Every Peso Wisely Lent and Spent


For small Filipino farmers, access to financing is almost always non-existent because they are viewed by traditional creditors as high-risk. Sadly, even cooperatives, which are supposed to carry less risk as they are organized, have limited access to affordable financing sources. The Peace and Equity Foundation (PEF) heavily invests in agricultural social enterprises (SEs) as they can bring about meaningful improvements in the lives of the rural poor.

In years of taking calculated risks, PEF realized that appropriate financing for agricultural SEs requires a big investment—it has to be adequate, otherwise it would fail. Aside from being sufficient, funding should be timely. The release of funds must be done before the planting season for soil preparation and other pre-planting activities. It is also unwise to ask farmers to pay for loans before the harvest because most would not be able to pay to and end up unjustly penalized.

Sugarcane is a priority crop of PEF and bulk of the projects are in the Negros Island. In 2015, PEF allocated P13 million for cane sugar, representing 27 percent of C5 grants.2 In partnership with the Multi-Sectoral Alliance for Development-Negros (MUAD), PEF organized four farmer organizations that adopted Diversified Block Farming (DBF) practices: Crossing Ibos Farmers’ Cooperative, Dancalan Ilog Waterworks and Agro-Industrial Multipurpose Cooperative, Sampak Small Farmers Association, and Tabugon Livestock and Poultry Raisers Association. Each group received approximately P6 million pesos worth of assistance in the form of loans, grants and credit line. The fund covers four block farms totaling 220 hectares and involving 108 farmers. It aims to achieve improvements in four areas: professionalized farm management, diversified skills enhancement, integrated farming, and asset creation. The grant portion of the fund is used for coaching and mentoring on enterprise management, financial literacy, and technology demonstration on model farms.

By organizing small farmers into blocks, economies of scale will reduce production costs, increase production yield, and achieve better efficiencies. However, a sizable amount of investment is needed to move sugar cane SEs to a viable scale of 75 tons per hectare. These resources should be enough to cover human, technological, and business investments.

Each farmer-participant enrolls two to three hectares of farmland to the cooperative. When the total number of hectares reaches 55, a block farm is started. Each block farm, with 20 to 26 participants, signs an agreement with the cooperative to manage the land for three years.

The loan allocation and drawdown scheme are based on the sugarcane crop production cycle; thus, enabling farmers to meet their obligations, avoid loan penalties, and tap financing that otherwise would not be available for them. With financing schemes suitable to sugarcane farmers, production techniques can be significantly improved in both the immediate and long terms.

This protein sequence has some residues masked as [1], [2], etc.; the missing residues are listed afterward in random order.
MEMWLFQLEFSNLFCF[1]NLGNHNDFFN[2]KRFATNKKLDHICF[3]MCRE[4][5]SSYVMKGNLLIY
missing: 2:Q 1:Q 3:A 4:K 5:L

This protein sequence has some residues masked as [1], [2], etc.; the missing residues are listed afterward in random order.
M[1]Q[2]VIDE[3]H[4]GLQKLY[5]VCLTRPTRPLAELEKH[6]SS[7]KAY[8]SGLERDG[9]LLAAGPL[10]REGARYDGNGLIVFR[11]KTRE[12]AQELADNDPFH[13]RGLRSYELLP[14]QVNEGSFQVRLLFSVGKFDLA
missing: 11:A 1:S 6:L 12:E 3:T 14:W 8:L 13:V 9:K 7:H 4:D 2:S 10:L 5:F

In the beginning, farmers’ organizations met difficulties and delays in loan disbursements due to their limited capacity to comply with financial and narrative reports and other PEF requirements. MUAD individually coached the farmers on how to prepare these reports. This also capacitates them so that they can do their reports independently in the future. This proved to be a time-consuming process, given that the reports are technical in nature.

Only one of the four block farms generated positive results and could receive another funding on their growth plan in 2015. The other three were tasked to prepare a remedial plan to complete the cropping cycle.

What went wrong? One major factor is pole vaulting, or trading of sugar cane outside the usual farmer-cooperative contracts. In hindsight, farmer groups attributed this problem as an internal weakness that could have been avoided during the selection of farmers to be included in each block. The farmer’s commitment and financial position must be carefully evaluated to minimize the tendency to pole vault. Another factor is the unavailability of labor and hauling trucks during planting and harvesting season. Also, the effects of the El Niño weather phenomenon in Negros drastically resulted to lower than expected yields.

With the project still underway and despite the setbacks, PEF hopes to achieve gradual but sustained improvements in the areas previously identified—institutional support, client development, asset creation, and technology demonstration. In social enterprise, patience is a virtue; stumbling blocks must be properly addressed and in doing so, something negative positively contributes to the learning process.

This article was originally published in “Attempts At Social Enterprise”. This book narrates the foundation’s strategic shift toward building and scaling up social enterprises. To download a copy, click here…